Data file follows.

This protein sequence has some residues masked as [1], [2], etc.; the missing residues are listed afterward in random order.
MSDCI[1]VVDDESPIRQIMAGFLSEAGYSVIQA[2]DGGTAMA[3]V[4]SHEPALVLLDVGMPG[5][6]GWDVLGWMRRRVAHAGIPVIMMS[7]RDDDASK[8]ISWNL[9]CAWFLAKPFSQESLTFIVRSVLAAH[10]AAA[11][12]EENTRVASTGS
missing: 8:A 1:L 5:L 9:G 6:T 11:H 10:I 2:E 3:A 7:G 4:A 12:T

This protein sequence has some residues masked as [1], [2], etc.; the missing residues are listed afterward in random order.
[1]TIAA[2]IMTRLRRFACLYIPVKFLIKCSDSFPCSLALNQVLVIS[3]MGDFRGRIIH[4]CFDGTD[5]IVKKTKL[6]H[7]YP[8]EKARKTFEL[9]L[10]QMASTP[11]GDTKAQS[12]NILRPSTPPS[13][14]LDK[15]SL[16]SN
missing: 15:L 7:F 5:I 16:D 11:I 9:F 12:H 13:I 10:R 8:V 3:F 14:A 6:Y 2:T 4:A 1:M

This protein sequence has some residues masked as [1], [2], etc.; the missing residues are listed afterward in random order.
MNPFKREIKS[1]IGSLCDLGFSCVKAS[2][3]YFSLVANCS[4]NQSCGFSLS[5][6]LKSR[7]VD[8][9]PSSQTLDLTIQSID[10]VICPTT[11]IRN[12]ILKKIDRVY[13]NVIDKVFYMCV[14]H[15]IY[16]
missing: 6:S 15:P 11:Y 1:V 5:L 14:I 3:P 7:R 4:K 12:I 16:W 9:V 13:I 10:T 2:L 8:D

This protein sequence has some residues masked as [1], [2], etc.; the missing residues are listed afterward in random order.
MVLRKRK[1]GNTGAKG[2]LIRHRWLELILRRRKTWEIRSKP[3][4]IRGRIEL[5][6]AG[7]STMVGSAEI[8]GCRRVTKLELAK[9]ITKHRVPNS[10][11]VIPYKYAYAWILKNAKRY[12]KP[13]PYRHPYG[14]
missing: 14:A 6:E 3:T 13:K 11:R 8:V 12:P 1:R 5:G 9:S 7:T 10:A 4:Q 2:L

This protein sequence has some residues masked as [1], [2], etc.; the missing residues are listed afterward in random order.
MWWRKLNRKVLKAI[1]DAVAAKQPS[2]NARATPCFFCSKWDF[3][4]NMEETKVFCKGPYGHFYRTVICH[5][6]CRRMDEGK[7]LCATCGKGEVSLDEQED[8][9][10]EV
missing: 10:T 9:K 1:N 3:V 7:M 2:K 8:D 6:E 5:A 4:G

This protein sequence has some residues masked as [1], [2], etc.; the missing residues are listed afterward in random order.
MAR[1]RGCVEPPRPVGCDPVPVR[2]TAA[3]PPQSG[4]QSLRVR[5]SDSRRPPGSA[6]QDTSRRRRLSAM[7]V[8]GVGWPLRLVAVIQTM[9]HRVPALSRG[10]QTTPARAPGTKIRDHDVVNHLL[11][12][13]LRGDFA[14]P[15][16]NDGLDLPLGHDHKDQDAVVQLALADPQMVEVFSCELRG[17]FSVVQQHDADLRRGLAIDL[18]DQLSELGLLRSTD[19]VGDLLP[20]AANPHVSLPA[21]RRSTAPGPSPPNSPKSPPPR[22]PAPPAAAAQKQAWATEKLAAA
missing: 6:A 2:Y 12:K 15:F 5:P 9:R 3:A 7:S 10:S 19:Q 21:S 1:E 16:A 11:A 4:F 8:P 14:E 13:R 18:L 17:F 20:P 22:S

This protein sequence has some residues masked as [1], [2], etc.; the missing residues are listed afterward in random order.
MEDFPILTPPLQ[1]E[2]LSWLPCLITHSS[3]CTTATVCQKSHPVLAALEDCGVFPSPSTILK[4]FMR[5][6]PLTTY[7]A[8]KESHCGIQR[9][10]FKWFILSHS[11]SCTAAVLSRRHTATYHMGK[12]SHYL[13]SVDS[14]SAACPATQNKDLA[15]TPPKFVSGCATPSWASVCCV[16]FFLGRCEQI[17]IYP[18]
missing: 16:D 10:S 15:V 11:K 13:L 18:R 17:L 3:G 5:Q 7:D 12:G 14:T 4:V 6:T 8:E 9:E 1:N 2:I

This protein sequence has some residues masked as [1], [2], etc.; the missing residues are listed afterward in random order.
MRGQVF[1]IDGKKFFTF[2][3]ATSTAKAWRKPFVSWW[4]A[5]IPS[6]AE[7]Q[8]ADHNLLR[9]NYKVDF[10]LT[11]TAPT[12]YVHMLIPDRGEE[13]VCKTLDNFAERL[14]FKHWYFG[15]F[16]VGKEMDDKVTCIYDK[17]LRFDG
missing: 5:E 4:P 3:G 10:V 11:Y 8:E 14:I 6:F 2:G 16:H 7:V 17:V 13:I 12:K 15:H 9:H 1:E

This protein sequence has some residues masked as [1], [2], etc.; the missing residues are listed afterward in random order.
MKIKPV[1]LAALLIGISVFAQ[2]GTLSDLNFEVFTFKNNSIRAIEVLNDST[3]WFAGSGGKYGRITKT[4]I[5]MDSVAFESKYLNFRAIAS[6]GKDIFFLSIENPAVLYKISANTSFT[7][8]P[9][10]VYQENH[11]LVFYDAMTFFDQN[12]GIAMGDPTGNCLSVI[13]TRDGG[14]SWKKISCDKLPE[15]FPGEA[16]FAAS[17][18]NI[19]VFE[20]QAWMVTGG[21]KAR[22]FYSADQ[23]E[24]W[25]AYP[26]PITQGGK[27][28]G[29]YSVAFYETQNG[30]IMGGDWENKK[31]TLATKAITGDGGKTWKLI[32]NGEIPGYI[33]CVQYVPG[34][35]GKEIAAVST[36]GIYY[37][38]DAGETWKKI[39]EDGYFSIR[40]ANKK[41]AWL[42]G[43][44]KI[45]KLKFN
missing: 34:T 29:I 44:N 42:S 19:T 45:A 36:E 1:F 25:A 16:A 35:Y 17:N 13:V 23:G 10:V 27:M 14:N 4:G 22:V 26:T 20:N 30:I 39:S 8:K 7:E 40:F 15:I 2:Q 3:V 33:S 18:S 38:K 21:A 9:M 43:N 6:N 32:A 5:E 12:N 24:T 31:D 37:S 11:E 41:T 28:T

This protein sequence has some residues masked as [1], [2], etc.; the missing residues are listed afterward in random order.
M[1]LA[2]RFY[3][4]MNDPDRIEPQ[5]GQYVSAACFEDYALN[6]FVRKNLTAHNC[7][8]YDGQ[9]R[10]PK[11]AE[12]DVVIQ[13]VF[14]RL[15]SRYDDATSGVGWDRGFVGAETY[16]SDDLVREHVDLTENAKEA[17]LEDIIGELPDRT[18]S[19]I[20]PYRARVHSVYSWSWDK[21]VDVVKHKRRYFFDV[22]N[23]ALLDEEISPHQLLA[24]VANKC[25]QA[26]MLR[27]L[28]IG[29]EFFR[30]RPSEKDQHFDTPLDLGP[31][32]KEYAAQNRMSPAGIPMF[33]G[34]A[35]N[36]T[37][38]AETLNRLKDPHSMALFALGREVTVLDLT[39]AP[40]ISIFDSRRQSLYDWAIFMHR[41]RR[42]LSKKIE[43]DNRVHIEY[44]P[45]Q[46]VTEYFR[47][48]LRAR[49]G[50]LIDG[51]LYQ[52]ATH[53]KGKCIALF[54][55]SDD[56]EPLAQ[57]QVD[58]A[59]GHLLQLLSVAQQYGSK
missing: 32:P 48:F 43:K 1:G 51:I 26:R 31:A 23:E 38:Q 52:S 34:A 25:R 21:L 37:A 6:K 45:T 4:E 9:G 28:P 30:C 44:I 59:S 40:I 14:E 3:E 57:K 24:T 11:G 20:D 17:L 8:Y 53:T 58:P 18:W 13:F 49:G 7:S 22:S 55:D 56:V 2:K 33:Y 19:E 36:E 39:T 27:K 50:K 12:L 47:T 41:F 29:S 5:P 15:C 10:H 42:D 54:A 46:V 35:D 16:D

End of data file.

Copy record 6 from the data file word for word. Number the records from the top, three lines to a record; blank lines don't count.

This protein sequence has some residues masked as [1], [2], etc.; the missing residues are listed afterward in random order.
MAR[1]RGCVEPPRPVGCDPVPVR[2]TAA[3]PPQSG[4]QSLRVR[5]SDSRRPPGSA[6]QDTSRRRRLSAM[7]V[8]GVGWPLRLVAVIQTM[9]HRVPALSRG[10]QTTPARAPGTKIRDHDVVNHLL[11][12][13]LRGDFA[14]P[15][16]NDGLDLPLGHDHKDQDAVVQLALADPQMVEVFSCELRG[17]FSVVQQHDADLRRGLAIDL[18]DQLSELGLLRSTD[19]VGDLLP[20]AANPHVSLPA[21]RRSTAPGPSPPNSPKSPPPR[22]PAPPAAAAQKQAWATEKLAAA
missing: 6:A 2:Y 12:K 15:F 5:P 9:R 3:A 7:S 10:S 19:Q 21:S 1:E 16:A 11:A 4:F 8:P 14:E 13:R 18:L 17:F 20:P 22:S